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 D. K. Nichol  (1859 - 1949)

About: D. K. Nichol
 

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Lived/Active: Ontario / Canada      Known for: Duck decoy carving

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Ad Code: 4
AskART Artist
from Auction House Records.
Hollow carved bluebill drake
Artwork images are copyright of the artist or assignee
This biography from the Archives of AskART:
David K. "Davey" Nichol (1859 – 1949)

A prominent early Canadian decoy* carver, David K. "Davey" Nichol appears to have lived and worked his whole life in Smith Falls, Ontario. He and his brother Adam (1864 – 1928) were important influences to a decoy carving dynasty in Smith Falls. The Canadian Museum of Civilization has 44 of the family’s carvings in its collection. (1)

Attached below is a brief biography courtesy of The Ward Museum of Wildfowl Art:

Davey Nichol lived as a bachelor with his brother Adam or "Addy" [or Addie]. The two hunted together and started carving together after they became so disgusted with their mail-order decoys that they burnt the birds in a bonfire. The decoys they carved for themselves provided the basis for the family business they eventually established.

Davey Nichol was a boat builder and incorporated the same high-quality craftsmanship he used in building boats for carving decoys. He spent winter nights in front of the stove with his brother, holding the block on his lap and carving with knives and chisels. He concentrated on scaup, but also did some whistlers and about twenty black ducks (Fleming 88). Each duck has a smooth body, raised wings and a careful paint job.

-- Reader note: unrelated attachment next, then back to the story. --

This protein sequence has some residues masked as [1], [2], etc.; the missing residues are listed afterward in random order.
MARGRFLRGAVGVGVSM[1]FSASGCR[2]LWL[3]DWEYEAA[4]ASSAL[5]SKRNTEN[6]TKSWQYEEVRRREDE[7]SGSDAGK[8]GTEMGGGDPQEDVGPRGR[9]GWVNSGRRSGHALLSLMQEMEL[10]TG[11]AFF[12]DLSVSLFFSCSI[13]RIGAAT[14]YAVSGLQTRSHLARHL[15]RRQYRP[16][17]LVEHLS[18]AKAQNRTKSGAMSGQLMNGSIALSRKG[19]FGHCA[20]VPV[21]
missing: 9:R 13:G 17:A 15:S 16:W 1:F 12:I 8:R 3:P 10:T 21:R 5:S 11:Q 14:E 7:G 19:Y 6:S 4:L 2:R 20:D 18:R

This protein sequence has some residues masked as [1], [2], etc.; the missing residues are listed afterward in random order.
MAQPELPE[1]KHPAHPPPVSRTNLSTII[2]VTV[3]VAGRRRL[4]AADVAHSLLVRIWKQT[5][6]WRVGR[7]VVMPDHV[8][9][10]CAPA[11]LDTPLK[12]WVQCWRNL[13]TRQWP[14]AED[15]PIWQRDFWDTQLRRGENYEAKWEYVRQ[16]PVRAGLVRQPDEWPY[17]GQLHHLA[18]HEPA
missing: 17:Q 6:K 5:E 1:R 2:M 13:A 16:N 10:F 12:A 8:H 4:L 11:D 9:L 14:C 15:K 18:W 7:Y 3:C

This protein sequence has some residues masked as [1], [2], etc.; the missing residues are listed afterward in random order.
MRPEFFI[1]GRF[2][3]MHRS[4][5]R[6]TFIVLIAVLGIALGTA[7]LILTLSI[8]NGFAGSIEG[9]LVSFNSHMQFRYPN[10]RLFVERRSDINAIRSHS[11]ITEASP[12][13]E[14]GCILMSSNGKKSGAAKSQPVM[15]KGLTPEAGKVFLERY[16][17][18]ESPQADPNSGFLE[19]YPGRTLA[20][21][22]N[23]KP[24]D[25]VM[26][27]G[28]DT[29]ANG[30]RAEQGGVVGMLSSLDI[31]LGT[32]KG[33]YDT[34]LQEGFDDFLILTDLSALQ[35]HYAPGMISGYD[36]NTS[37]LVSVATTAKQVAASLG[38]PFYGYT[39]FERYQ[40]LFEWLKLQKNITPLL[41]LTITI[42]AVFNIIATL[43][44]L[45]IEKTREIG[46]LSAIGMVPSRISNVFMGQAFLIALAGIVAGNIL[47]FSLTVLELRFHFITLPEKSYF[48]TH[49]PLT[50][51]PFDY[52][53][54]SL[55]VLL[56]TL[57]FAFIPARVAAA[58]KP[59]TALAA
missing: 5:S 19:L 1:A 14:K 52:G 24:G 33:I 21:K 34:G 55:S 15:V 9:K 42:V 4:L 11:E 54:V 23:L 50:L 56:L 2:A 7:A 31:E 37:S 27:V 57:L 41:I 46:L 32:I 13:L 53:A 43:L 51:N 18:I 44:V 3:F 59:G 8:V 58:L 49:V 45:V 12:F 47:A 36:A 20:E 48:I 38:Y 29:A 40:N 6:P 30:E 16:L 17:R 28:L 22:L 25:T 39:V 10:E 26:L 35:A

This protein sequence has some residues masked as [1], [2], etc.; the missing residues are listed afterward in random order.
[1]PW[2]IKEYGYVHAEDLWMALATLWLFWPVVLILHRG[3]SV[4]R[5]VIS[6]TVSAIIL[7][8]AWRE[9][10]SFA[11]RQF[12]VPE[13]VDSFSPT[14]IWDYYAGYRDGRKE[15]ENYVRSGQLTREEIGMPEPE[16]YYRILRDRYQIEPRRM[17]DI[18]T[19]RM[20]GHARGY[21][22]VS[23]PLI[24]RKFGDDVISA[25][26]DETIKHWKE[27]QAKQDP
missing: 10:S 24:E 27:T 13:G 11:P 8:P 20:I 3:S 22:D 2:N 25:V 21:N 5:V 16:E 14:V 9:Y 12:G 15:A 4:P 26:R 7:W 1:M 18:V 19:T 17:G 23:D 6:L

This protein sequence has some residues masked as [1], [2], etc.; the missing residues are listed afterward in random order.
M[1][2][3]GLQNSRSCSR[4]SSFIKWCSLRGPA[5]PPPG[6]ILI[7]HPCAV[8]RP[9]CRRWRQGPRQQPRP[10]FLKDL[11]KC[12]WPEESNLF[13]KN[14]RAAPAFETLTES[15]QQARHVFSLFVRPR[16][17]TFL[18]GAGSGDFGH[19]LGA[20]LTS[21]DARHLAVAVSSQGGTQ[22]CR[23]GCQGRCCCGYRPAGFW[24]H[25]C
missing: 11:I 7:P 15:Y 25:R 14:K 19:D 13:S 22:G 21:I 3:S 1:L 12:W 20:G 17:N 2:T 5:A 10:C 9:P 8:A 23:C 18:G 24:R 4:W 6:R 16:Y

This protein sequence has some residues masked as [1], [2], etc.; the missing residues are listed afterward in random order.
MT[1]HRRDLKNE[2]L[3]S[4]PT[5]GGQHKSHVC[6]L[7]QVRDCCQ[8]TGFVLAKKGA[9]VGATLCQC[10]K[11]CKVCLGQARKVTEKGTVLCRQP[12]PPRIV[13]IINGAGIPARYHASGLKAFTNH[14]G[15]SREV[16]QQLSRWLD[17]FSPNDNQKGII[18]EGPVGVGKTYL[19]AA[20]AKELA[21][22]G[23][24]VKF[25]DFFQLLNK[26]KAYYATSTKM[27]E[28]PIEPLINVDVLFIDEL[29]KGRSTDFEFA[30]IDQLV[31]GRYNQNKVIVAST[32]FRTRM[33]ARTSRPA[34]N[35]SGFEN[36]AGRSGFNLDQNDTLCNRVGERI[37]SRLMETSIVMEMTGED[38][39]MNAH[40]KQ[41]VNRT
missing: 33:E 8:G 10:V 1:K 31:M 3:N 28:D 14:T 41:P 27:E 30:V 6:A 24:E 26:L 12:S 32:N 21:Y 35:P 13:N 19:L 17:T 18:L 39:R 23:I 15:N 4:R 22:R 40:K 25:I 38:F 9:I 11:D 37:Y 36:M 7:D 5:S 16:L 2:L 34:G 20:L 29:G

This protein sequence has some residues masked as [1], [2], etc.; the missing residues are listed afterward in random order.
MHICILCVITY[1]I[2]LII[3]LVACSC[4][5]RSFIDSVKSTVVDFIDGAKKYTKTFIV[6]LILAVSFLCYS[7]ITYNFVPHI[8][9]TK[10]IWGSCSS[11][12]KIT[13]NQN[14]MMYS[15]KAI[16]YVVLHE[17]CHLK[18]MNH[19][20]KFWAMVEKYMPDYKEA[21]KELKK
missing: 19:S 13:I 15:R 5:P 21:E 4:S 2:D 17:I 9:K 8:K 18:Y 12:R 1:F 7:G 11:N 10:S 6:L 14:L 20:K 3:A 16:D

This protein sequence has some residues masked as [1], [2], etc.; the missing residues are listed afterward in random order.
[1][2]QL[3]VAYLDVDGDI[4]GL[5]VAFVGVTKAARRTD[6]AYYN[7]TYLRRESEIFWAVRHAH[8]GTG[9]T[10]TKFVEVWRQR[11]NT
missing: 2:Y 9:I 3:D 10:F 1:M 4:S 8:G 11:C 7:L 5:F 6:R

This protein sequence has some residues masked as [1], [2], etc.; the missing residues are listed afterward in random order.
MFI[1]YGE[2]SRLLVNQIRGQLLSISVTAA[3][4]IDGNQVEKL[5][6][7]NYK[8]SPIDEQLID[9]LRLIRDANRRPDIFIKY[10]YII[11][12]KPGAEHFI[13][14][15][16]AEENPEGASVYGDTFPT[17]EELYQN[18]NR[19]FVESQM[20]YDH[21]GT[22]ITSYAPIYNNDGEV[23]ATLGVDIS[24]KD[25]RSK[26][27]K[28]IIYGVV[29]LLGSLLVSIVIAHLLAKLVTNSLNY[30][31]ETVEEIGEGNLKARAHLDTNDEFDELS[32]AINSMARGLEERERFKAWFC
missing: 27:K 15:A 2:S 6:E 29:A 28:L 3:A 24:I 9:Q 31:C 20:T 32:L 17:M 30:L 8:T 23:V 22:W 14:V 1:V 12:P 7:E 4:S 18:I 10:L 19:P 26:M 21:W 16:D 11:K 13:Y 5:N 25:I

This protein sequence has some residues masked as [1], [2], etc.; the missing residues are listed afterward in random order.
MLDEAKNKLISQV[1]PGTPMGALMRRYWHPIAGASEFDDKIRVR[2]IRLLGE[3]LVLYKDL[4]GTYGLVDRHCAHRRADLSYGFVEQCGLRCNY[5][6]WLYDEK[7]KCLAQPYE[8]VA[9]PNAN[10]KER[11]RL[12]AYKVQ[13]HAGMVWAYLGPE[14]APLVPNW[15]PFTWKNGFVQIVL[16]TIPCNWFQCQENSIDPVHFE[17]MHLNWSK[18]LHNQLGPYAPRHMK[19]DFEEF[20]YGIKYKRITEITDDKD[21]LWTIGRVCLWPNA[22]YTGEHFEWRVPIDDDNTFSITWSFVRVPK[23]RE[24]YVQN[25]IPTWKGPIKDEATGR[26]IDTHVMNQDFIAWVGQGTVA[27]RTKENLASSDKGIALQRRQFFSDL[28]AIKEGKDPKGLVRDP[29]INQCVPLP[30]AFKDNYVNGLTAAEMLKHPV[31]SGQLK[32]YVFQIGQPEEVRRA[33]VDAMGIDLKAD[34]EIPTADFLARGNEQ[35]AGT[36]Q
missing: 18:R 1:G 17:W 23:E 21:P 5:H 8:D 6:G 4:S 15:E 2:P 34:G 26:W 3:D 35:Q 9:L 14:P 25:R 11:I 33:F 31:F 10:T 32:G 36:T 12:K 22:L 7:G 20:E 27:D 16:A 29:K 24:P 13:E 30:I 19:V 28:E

For the flat bottom board, Nichol used chestnut or butternut wood because it is supposed to be more resistant to rotting than cedar. Nichol carved birds in a variety of positions and textured the surfaces with a tool that made tiny perforations to create feathery lines. Nichol never became a commercial carver, but he did sell off his old rigs once he had made new ones. When his brother died, Davey Nichol gave up carving and waterfowl hunting, but not before he influenced his nephew, Davey W.

Source for above: The Ward Museum of Wildfowl Art, Salisbury, MD.
 
Footnote:
(1) Most of the works in the CMC collection are by D.W. Nichol (see AskART).
 
Additional sources:
Collecting Antique Bird Decoys and Duck Calls: An Identification and Price Guide (2003), by Carl Luckey and Russell E. Lewis (see AskART book references) [see Nichols]

The Great Book of Wildfowl Decoys (2000), edited by Joe Engers (see AskART book references)

An Illustrated Companion to Canadian Folk Art (1999), by Blake McKendry (see AskART book references)

Decoys (1992), by Gene and Linda Kangas (see AskART book references)

A Dictionary of Folk Artists in Canada from the 17th Century to the Present (1988), by Blake McKendry (see AskART book references)

Traditions in Wood: A History of Wildfowl Decoys in Canada (1987), edited by Patricia Fleming (see AskART book references)

Canadian Museum of Civilization, Gatineau, Quebec

* For more in-depth information about these terms and others, see AskART.com. Glossary http://www.askart.com/AskART/lists/Art_Definition.aspx.

Submitted by M.D. Silverbrooke.


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